What is a star network?
A star network is a local area network (LAN) topology in which all nodes -- personal computers (PCs), workstations or other devices -- are directly connected to a common central computer that is often referred to as a hub. Therefore, a star network is often referred to as a hub-and-spoke network topology.
Every workstation connected to the hub is indirectly connected to each workstation using the hub as an intermediary device. Star networks are typically deployed at the access layer of enterprise networks. The access layer uses a centralized network switch to connect all endpoints to the rest of the LAN.
This graphic shows a star network consisting of a central hub. Each workstation is shown as a PC or laptop with the central hub interconnecting all devices. The lines that interconnect endpoint PCs and laptops are the spokes of the star topology. In the real world, a star network can consist of either wired or wireless connections. In this specific case, each spoke is connected to a hub by a wired connection.
How does a star network work?
Because a star network uses a centralized hub, that hub is responsible for controlling communications between devices. However, there are different ways that a central hub can manage these communications. For example, an Ethernet hub is a network device that simply listens to a communication destined for a device on a different spoke and then retransmits -- or broadcasts -- the message out to all spokes. This is the simplest form of a network hub, as it only must repeat the message to all other connected spokes. But this method can become inefficient quickly, as each communication is sent out to all spokes, as opposed to only the spoke the message was intended for.
If too many devices begin communicating on a network hub, the amount of broadcast traffic can quickly reduce network throughput. It also places the Ethernet hub where it physically looks like a star network topology but operates like a traditional bus network topology.
An Ethernet switch, on the other hand, may look like an Ethernet hub from a physical cabling perspective, but it is far more sophisticated when it comes to how the centralized device handles the transmission of communications to the intended spoke device. Ethernet switches eliminate the need to broadcast communications out to all spokes on the star network. Instead, the Ethernet switch maintains a media access control (MAC) address table. This table statically or dynamically maps the physical MAC address to the port or spoke where the spoke endpoint resides. Therefore, if an Ethernet switch knows the MAC address and specific spoke that the MAC address lives on, it can use this information to send a communication directly out to a single spoke, as opposed to broadcasting the communication to all spokes -- unnecessarily using network bandwidth. Ultimately, an Ethernet switch accomplishes the same goal as an Ethernet hub with the added benefit of better network transport efficiency.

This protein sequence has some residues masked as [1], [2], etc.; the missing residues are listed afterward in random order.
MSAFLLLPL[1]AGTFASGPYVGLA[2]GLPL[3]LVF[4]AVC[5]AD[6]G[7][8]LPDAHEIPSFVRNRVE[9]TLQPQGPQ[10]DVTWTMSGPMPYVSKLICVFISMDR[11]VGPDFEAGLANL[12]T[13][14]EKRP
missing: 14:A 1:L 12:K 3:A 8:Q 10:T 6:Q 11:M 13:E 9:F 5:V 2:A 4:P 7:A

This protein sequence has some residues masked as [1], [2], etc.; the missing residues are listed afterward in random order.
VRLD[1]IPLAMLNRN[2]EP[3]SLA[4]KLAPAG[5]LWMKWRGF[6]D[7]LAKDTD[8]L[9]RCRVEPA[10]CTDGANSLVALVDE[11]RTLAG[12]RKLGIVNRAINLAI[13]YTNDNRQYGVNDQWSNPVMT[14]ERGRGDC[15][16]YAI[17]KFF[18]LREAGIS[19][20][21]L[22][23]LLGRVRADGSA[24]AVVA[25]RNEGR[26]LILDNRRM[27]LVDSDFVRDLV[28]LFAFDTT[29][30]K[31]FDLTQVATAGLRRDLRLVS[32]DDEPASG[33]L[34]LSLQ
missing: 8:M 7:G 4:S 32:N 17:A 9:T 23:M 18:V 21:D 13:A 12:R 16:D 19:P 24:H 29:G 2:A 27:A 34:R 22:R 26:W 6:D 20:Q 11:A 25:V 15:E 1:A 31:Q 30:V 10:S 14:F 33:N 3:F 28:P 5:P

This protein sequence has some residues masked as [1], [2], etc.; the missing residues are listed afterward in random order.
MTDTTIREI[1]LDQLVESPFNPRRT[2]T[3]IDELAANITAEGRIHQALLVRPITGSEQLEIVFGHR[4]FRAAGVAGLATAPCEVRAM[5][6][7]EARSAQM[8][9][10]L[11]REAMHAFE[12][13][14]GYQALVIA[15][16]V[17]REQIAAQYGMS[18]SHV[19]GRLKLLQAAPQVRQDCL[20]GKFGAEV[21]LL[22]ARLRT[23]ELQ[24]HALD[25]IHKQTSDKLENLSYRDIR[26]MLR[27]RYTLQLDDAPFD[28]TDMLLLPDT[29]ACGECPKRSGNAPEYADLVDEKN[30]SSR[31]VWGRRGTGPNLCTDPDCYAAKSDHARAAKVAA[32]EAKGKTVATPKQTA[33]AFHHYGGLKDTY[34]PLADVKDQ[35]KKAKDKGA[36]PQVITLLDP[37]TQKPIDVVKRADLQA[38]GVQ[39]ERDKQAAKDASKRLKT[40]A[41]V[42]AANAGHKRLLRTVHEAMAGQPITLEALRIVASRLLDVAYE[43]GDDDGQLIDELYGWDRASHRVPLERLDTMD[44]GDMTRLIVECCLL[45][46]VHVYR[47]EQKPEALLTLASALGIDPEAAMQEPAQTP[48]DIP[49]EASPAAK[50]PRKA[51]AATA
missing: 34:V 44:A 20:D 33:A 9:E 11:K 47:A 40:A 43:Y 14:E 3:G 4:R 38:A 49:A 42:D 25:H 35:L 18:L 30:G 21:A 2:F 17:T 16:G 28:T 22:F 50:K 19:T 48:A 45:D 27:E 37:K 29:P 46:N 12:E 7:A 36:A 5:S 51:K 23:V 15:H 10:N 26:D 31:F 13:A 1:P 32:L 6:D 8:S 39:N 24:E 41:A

Comparing star network topologies with other topologies
The star network topology works well when workstations are deployed randomly throughout a building or facility. With the hub-and-spoke design, it is easy to add or remove workstations, as all cabling is pulled and connected to a central hub.
From a cabling perspective, if the workstations are reasonably close to the vertices of a convex polygon and the system requirements are modest, the ring network topology may serve the intended purpose at a lower cost than the star network topology. If the workstations lie nearly along a straight line, the bus network topology may be best.
In a star network, a cable failure on a single spoke will only affect the spoke endpoint that it links to the central computer. All the other workstations will continue to function normally with the exception that they will not be able to communicate with the device that resides on the failed spoke. In other words, a star network is powerful from this perspective, as a failure on one spoke does not affect communications of other spokes that are in a functioning state. However, the caveat is that, if the central hub were to fail, all spokes on the star network also fail. If any workstation goes down, none of the other workstations will be affected. Therefore, if network redundancy is required, a mesh network topology may be a preferable option.